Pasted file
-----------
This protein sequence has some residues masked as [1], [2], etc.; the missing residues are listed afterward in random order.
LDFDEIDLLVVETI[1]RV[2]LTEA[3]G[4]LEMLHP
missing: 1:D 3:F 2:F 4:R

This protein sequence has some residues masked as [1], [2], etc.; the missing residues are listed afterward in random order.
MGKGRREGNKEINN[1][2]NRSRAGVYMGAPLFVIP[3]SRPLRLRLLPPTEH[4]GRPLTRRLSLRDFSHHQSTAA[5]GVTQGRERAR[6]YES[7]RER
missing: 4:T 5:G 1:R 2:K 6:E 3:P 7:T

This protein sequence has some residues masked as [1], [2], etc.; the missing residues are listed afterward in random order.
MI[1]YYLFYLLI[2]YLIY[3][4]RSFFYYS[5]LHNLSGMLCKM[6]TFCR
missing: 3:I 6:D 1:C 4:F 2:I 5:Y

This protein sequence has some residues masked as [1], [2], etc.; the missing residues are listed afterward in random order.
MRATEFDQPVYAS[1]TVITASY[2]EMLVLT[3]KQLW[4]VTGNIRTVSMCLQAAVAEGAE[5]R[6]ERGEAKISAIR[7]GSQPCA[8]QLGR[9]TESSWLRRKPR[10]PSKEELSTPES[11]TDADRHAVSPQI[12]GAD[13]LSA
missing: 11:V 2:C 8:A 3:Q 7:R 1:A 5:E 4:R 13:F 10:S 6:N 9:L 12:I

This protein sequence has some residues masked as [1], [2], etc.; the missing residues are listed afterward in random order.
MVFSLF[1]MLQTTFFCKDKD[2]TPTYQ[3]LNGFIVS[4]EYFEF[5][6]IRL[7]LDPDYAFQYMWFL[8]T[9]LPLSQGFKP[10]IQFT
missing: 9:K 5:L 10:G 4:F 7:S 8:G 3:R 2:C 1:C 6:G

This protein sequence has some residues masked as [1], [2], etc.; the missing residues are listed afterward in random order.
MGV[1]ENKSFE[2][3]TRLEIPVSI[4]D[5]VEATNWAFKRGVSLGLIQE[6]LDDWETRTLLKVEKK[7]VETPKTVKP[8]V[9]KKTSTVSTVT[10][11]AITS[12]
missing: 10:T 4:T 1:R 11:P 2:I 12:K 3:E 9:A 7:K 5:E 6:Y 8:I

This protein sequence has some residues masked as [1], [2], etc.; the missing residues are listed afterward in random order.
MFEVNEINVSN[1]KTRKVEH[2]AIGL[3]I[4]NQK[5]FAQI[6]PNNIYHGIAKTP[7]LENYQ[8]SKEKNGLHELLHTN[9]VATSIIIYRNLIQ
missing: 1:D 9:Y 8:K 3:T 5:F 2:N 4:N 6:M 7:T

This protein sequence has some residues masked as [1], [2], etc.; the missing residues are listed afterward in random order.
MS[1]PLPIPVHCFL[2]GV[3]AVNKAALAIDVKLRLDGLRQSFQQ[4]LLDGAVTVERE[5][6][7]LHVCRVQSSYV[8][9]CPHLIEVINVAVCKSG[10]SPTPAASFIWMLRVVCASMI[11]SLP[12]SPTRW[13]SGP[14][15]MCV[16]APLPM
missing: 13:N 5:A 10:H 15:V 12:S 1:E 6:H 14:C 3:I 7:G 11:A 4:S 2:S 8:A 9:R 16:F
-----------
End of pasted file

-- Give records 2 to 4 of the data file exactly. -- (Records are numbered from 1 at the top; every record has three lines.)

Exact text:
This protein sequence has some residues masked as [1], [2], etc.; the missing residues are listed afterward in random order.
MGKGRREGNKEINN[1][2]NRSRAGVYMGAPLFVIP[3]SRPLRLRLLPPTEH[4]GRPLTRRLSLRDFSHHQSTAA[5]GVTQGRERAR[6]YES[7]RER
missing: 4:T 5:G 1:R 2:K 6:E 3:P 7:T

This protein sequence has some residues masked as [1], [2], etc.; the missing residues are listed afterward in random order.
MI[1]YYLFYLLI[2]YLIY[3][4]RSFFYYS[5]LHNLSGMLCKM[6]TFCR
missing: 3:I 6:D 1:C 4:F 2:I 5:Y

This protein sequence has some residues masked as [1], [2], etc.; the missing residues are listed afterward in random order.
MRATEFDQPVYAS[1]TVITASY[2]EMLVLT[3]KQLW[4]VTGNIRTVSMCLQAAVAEGAE[5]R[6]ERGEAKISAIR[7]GSQPCA[8]QLGR[9]TESSWLRRKPR[10]PSKEELSTPES[11]TDADRHAVSPQI[12]GAD[13]LSA
missing: 11:V 2:C 8:A 3:Q 7:R 1:A 5:E 4:R 13:F 10:S 6:N 9:L 12:I